The state of California has seized $1.5 billion worth of illegally grown marijuana as part of its annual eradication program, according to the Associated Press. According to them, the amount seized is equal to roughly half of the state’s legal market.
Statewide, 150 people were arrested as part of the sweep, and 168 weapons were seized, with 120 warrant executed by the Drug Enforcement Administration.
Approximately 950,000 plants from nearly 350 growing operation sites were seized with the cooperation of the Campaign Against Marijuana Planting, which dates back to 1983 and is America’s largest anti-marijuana organization.
“That’s a lot of product,” Jerred Kiloh, president of the United Cannabis Business Association, of the amount of marijuana seized by the operation. “That’s equal to our entire regulated market.”
State officials claim that illegal growers are doing severe harm to local wildlife and ecosystems, noting that many of the illegal grow sites have dammed or diverted public water streams into their land for irrigation purposes. They also including dump fertilizer toxins such as carbofuran, methyl parathion and aluminum phosphate.
“These illegal marijuana grows destroy wildlife and wreak havoc on our land and water, ultimately impacting the communities where we live,” said William D. Bodner, special agent in charge of the DEA’s Los Angeles office.
“Illegal cannabis grows are devastating our communities,” California Attorney General Xavier Becerra said. “Criminals who disregard life, poison our waters, damage our public lands, and weaponize the illegal cannabis black market will be brought to justice.”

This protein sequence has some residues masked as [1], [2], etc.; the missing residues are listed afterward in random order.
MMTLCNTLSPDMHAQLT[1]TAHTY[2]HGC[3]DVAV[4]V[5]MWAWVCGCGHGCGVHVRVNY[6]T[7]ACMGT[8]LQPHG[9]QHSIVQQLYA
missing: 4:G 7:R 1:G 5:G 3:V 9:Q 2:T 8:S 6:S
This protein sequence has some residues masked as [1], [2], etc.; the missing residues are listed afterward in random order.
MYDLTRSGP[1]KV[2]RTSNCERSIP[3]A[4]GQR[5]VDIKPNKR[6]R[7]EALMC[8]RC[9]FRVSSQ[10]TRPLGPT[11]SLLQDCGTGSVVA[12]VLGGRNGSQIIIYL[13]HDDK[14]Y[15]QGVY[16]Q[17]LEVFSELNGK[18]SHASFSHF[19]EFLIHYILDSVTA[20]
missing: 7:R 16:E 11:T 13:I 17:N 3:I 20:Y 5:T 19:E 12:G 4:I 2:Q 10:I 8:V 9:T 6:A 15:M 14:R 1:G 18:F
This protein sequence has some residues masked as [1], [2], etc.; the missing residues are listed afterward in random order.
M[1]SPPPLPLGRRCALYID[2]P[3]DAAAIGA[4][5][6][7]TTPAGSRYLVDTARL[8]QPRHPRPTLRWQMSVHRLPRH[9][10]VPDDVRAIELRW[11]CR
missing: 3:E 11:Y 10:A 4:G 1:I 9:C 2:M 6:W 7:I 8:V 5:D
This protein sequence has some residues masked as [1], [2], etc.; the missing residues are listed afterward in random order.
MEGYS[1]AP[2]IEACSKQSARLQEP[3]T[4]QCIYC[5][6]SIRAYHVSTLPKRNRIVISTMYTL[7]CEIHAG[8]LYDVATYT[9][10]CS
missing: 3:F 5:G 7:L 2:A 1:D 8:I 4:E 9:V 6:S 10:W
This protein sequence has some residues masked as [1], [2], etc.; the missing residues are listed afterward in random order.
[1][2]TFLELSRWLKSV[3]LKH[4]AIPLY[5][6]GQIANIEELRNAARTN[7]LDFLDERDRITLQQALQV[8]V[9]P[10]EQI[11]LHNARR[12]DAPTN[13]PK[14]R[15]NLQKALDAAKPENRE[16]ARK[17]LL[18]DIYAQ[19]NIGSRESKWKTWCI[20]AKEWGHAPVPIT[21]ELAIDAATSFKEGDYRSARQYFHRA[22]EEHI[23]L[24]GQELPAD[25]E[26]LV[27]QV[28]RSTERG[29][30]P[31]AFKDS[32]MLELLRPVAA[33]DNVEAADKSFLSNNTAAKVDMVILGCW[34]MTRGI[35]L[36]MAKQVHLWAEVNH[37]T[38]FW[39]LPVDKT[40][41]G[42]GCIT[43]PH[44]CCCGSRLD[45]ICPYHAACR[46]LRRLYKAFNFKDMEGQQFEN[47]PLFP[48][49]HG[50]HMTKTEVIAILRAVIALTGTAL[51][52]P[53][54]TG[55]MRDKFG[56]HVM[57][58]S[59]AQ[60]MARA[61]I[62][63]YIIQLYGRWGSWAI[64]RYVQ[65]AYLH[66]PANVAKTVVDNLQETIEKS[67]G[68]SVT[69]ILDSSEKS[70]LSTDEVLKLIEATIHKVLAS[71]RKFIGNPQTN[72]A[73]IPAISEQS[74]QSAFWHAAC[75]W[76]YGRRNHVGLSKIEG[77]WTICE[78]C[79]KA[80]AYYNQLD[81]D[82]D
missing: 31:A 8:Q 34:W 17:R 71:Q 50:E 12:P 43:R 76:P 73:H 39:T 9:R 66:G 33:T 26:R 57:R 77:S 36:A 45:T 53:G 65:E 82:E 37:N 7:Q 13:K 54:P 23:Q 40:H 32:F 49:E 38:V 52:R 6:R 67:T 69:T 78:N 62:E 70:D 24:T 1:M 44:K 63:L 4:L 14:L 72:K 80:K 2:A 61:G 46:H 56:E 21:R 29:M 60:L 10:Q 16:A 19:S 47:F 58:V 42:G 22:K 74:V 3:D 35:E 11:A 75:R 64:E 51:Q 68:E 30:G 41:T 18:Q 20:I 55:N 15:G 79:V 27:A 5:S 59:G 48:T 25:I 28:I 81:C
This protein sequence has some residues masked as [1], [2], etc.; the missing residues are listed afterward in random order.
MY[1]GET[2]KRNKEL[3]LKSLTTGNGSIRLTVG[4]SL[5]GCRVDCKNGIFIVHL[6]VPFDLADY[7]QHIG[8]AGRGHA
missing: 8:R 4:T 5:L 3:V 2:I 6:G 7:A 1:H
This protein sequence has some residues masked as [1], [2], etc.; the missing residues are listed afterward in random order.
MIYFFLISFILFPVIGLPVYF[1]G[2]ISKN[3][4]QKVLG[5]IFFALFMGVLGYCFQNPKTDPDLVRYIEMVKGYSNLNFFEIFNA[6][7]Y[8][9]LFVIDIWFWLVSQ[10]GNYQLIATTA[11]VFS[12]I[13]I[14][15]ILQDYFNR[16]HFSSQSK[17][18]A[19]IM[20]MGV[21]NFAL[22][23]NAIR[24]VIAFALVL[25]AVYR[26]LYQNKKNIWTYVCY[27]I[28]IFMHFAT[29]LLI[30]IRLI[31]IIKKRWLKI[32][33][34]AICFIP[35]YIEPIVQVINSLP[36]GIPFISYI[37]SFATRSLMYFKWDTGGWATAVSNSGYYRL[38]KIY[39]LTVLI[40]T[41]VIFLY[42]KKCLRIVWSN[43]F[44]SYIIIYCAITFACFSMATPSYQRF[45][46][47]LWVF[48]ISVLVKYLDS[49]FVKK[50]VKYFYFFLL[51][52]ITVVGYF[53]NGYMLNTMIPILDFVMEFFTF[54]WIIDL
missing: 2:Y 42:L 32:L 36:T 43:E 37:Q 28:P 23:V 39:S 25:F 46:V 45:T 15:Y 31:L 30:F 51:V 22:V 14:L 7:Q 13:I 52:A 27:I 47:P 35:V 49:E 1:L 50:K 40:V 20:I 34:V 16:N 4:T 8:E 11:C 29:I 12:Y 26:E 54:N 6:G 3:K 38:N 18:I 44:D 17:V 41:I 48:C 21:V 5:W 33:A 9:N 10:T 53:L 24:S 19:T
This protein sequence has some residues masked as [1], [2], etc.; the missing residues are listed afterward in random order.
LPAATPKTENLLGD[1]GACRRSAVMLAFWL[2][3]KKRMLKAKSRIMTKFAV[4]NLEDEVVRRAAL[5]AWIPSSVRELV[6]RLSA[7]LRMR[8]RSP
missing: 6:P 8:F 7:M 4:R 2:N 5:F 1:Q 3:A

According to research by Arcview Market Research and BDS Analytics, Californians will spend $3.1 billion buying marijuana on the legal market, and $8.1 on the illegal one. In spite of the state’s voting to legalize marijuana use in 2016, the marijuana black market still thrives in California due to steep sales taxes attached to the drug.
“Regulators are ambivalent, publicly supporting the value of moving cannabis out of the illicit market and redressing the harms prohibition has done—such as overincarceration of minorities for minor possession offenses—but they have often proved unwilling to allow enough stores and keep regulatory and tax costs low enough to make the legal market competitive,” the report said.
“Although cannabis has been legalized for use in California, there is still a large unlicensed black market,” said Robert Paoletti, Coordinator Colonel, California National Guard Counterdrug Task Force, told NPR. “Our participation works to prevent this illegal market in order to promote a fair marketplace for those growers, producers, and vendors who choose to operate within the system that the voters approved.”
“Folks are going to grow this stuff because you can make money,”said Becerra.
In 2018, the CAMP operation seized 614,000 plants from 254 growing sites, even though last year’s efforts were impeded by the wildfires gripping the state.
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